Many people would be surprised to learn that the debt from compensation awarded to plantation owners by the British government was only paid off by  taxpayers in 2015, says Nelson Cummins.

He is the curator of a new exhibition charting Glasgow's own links to transatlantic slavery and colonialism, which run deep within the city's streets, statues and buildings.

Around £20million was paid to enslavers for 'loss of property', a sum that would total billions in today's money.

Kelvingrove Art Gallery and Museum is among the first cultural institutions in the UK to create a new, permanent display that does not shy away from the suffering that fuelled the wealth of the Second City of the Empire.

The Herald: An exhibit in Glasgow City of Empire at Kelvingrove MuseumAn exhibit in Glasgow City of Empire at Kelvingrove Museum (Image: SNS)

An opium pipe is displayed in a glass cabinet highlighting the drug's use by Chinese seamen to blur the effects of harsh working conditions.

A museum worker educated in Glasgow in the 1960s describes in a video how pupils were taught about the city merchants who led the sugar, tobacco and cotton trade but nothing of the plantation workers who toiled for the city's riches.

"You were taught that everything good was white," says a woman in the same video reflecting on her school years growing up in Zimbabwe.

The Herald: For over 30 years the Christian transported huge amounts of colonial goods between Jamaica and Greenock, some of which were produced by enslaved people. The ship was owned by Stirling, Gordon & CompanyFor over 30 years the Christian transported huge amounts of colonial goods between Jamaica and Greenock, some of which were produced by enslaved people. The ship was owned by Stirling, Gordon & Company (Image: SNS)

Some of the material carries a warning that it may cause offence or pain including a nursery textbook published in 1943 that contains racist language and images. Visitors are encouraged to "sit with this discomfort".

READ MORE: Agenda: Learning how to teach about slavery 

"Without slavery, modern-day Glasgow would look completely different in terms of its size, its population and its influence," says Scots actor David Hayman, who narrates another video in the exhibition - Glasgow City of Empire - which opens on Friday.

Duncan Dornan, the city's head of museums and collections, said the display was the culmination of three years of research and was something that Glasgow's people had asked for.

"They told us they were broadly aware of the issue but wanted to be presented with the facts so they can form an informed opinion," he said.

"We need to understand our history and where Glasgow comes from. Glasgow is the shop window for the factory floor but what happened here was replicated across the country.

The Herald: A door made for the Indian pavillion at the Glasgow International Exhibition1888A door made for the Indian pavillion at the Glasgow International Exhibition1888 (Image: SNS)

"It helps us to understand why we are all here. It's a city of immigrants, we all ended up here because of the activities of the empire and people in modern-day Glasgow are building and developing the city together so I think that this context is vitally important in order to move forward as a cohesive society."

The Herald: Kelvingrove Art Gallery and MuseumKelvingrove Art Gallery and Museum (Image: Newsquest)

He said Glasgow had "led the way" in repatriating objects to their countries of origin referencing the return of the Lakota Ghost Dance shirt to the South Dakota Cultural Heritage Center in the United States in the 1990s.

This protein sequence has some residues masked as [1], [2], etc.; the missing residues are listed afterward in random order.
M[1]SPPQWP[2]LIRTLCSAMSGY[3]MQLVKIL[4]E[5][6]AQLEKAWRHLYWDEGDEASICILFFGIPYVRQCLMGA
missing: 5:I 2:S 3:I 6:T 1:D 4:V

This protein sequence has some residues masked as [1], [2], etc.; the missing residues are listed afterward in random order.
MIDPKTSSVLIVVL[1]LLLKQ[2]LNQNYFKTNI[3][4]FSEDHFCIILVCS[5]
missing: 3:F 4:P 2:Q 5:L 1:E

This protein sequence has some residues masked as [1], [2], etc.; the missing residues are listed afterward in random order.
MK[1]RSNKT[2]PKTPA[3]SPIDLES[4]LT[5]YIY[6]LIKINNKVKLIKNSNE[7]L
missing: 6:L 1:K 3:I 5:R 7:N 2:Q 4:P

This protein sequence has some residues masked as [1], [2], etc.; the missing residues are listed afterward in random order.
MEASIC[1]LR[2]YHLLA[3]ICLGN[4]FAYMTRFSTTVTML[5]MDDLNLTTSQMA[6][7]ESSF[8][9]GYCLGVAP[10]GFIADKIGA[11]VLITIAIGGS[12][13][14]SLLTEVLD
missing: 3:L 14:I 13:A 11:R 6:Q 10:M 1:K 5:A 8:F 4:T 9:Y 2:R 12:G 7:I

READ MORE: New book highlights hundreds of sites tying Glasgow to the slave trade 

Efforts to recognise the colonial legacy of artifacts within the museum are ongoing. A text panel next to the painting of Queen Victoria's state visit to Glasgow for the 1888 Empire Exhibition has already been updated. The exhibition was held to raise funds to build Kelvingrove, which opened in 1901.

Many of the museum's natural history specimens were sourced in the colonies.

Part of the exhibition is dedicated to the acts of resistance by plantation workers who are frequently depicted as "passive" said Mr Cummins, who is Glasgow's Life's curator of legacies of slavery and empire.

The Herald: Nelson Cummins, curator of Glasgow City of EmpireNelson Cummins, curator of Glasgow City of Empire (Image: SNS)

Women who rose against the ranks are also rarely mentioned, he says.

There is a bronze statue of Rani of Jhansi, from 2013, who was one of the first women freedom fighters of India who revolted against the British in 1857.

She died fighting British colonial rulers near Gwalior in a place known as Kotah-ki-Serai. 

READ MORE: Walking tour highlights Glasgow's links to the trans-Atlantic slave trade

"Not only are these histories that shaped Glasgow's past but they also have a huge impact on Glasgow's present day," said the curator.

"In highlighting historical racism that Glasgow has been complicit in we get an understanding of how we end up being a city that still struggles with those issues."

The exhibition, which is in the museum's south balcony, has been co-curated with the Our Shared Cultural Heritage (OSCH) Changemakers. 

The Changemakers are a group of young people who explore the shared cultures and histories of the UK and South Asia.

Presented alongside the exhibition is a film installation and ceramic works by Aqsa Arif, who has been artist-in-residence for Kelvingrove since August 2022.

She said: "The film installation and ceramic works delve into themes of South Asian ornamentalism with the museum, uncovering the narratives behind the objects within their collections.

"Exploring South Asian rituals, traditions, and the collective act of creation has been a profoundly cathartic way to challenge and reclaim the colonial gaze.”